What are Thru-Axles?
Through-axles or thru-axles (TA) are becoming the standard axle for most bikes, originally used on downhill mountain bikes and freeride bikes starting in the 2000s. Under the demanding conditions, riders were breaking quick-release axles. Quick-release axles could also dislodge from the dropouts or otherwise malfunction under heavy braking. Now, it's possible to find gravel bikes, road bikes with through-axles, even exercise bikes are being equipped with them. The following 2 pictures are a comparison between a thru-axle used for stationary bikes, a MTB thru-axle and a bolt on axle.
Thru-axles offer triple the thickness and a much simpler design. Thru-axles slot through closed dropouts in the fork/frame through the wheel and screw directly into an integrated nut located on the opposite side of the fork/frame. At 12mm thick thru-axles are 7mm thicker than quick-release axles. The thickness results in a stiffer and more controlled ride, especially under braking with disc brakes.
Various widths and applications:
Thru-axles allow for an increased frame width which encourages wider hub widths. Wide hubs combat lateral load rollover when using 36", 29", and 27.5" tires and wheels common on today's mountain bikes. Another benefit is that above 110mm it's possible to build symmetrical hubs with a better Q-factor, which is beyond the scope of this post.
SRAM and Trek have pushed for a standard 148x12mm axle, but thru-axle width can range from 100-150mm front and 130-197mm rear. Within that range, you will find Boost (148mm) and Superboost (157mm) axles which became popular around 2014. E-bikes and fat bike hubs lie on the wider side of the range.
Hex tools are used to install and remove them, although you can buy thru-axles with removable or foldable levers, which make them nearly as convenient as quick-release axles. Thru-axles can get a bit complicated to purchase as frame width and thread pitch can vary per manufacturer. The Robert axle project was developed to aid in the purchasing of uncommon thru-axles or ones specific to bike trailers and accessories. There is also the Rapilock product that has different attachments to change thread pitch and axle width.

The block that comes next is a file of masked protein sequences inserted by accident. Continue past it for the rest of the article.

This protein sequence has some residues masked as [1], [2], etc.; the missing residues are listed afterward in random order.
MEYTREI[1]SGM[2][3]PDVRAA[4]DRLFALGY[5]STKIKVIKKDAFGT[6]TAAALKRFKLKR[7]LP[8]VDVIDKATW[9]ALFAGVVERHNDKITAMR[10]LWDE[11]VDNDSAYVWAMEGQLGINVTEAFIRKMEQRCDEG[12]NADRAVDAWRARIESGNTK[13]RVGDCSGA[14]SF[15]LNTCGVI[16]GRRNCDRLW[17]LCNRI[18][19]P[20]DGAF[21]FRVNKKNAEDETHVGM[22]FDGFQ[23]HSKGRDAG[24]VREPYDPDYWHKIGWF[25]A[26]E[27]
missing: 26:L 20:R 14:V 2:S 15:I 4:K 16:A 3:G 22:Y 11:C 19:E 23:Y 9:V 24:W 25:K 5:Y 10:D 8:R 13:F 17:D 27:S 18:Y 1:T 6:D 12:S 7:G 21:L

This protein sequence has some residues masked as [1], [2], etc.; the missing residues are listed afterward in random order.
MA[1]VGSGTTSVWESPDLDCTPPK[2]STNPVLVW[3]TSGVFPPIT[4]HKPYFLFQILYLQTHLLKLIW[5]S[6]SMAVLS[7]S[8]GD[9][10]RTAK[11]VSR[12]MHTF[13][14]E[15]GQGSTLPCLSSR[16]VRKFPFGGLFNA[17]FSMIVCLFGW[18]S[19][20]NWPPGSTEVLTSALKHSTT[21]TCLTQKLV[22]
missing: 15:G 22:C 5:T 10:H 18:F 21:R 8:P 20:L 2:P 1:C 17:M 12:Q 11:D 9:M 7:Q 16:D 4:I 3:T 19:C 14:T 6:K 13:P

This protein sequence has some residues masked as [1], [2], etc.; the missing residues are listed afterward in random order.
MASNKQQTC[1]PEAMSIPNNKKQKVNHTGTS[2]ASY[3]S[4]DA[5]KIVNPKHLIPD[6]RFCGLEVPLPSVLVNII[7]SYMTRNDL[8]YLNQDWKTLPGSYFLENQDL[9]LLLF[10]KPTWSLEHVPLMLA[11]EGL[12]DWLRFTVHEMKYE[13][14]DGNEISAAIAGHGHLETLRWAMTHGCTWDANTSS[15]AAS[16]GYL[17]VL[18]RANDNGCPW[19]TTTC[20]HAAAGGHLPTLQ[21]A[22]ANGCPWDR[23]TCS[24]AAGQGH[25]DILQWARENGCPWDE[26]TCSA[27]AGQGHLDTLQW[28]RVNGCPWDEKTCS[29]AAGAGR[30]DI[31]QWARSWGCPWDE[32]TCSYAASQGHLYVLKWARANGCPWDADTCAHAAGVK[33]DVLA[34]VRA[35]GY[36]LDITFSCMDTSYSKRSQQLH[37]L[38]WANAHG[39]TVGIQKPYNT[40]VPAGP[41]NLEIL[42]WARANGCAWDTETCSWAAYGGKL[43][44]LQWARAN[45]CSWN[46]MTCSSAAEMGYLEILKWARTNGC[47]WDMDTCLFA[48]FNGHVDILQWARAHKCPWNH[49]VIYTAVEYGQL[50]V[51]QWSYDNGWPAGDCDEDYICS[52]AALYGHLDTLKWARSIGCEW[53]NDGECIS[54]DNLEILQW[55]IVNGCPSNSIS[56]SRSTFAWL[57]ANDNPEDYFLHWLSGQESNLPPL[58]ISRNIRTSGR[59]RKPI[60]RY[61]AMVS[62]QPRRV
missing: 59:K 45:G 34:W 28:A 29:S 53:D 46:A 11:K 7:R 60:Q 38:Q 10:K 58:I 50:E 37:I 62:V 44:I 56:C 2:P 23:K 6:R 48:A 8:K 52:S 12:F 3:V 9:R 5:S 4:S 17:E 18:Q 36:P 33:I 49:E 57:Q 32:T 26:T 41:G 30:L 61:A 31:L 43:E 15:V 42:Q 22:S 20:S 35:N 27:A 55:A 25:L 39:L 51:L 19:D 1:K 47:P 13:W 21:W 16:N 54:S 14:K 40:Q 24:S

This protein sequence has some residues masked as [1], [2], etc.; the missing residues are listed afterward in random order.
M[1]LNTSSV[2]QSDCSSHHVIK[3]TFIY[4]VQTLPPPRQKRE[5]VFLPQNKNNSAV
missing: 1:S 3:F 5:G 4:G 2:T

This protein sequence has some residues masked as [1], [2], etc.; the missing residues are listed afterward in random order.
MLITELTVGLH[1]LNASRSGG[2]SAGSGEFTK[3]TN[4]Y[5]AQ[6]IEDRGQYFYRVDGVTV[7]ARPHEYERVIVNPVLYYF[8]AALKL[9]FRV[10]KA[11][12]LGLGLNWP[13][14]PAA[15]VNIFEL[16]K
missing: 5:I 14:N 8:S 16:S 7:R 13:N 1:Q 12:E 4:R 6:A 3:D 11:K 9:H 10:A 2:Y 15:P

What are quick-release axles?
Quick-release skewers were invented by the legendary Tullio Campagnolo to switch gears during road races. It may seem like forever ago but there was a time when you had to flip your wheel around to change gears. That’s a far cry from the state-of-the-art 30-speed electronic transmissions we have today. You can still get fixie bikes that have gears on both sides of the hub, enabling fixed or freewheel riding. At the time of writing hub brakes are still used in road racing where aerodynamics and weight savings are crucial. Qr axles are 100mm front 135mm rear with a diameter of 5mm.
Quick-release axles became popular as they offer a tool less way to remove your wheels for maintenance, transportation, and storage. Quick-release slot into frame and fork dropouts. Rotating the knob adjusts the tension. When the correct tension is reached you lock the lever.
There is a risk of the quick-release axle becoming loose if not fastened properly and might require adjustment every few rides. Trek has recalled several bicycle models as the quick-release lever could rotate 180 degrees. It was possible that the lever could be lodged in the brake rotor if not properly locked. This would be mostly due to human error though. The lever also adds additional weight for those on the competitive edge.
If you’ve been browsing through the selection of bikes at your local big box store. You might have seen bolt-on axles. They are rods with threaded ends to accept nuts. They require a wrench to remove the wheel. Used to reduce costs on affordable bikes often inexpensive kids' bikes. Bolt-on axles are fine as many people rarely need to remove their wheels and would rather have an affordable bike.
How are bike axles made?
Swiss lathes are a great way to produce axles or other shafted parts. The simplified top-level process is a raw bar, usually, aluminum 7075 or high carbon steel is placed in a machine hopper. It’s fed into the swiss machine, where it’s worked on, and out pops a part via conveyor belt. Right! We make it seem pretty simple.
You can read more about swiss machines here:
-Request a quote to simplify your manufacturing process.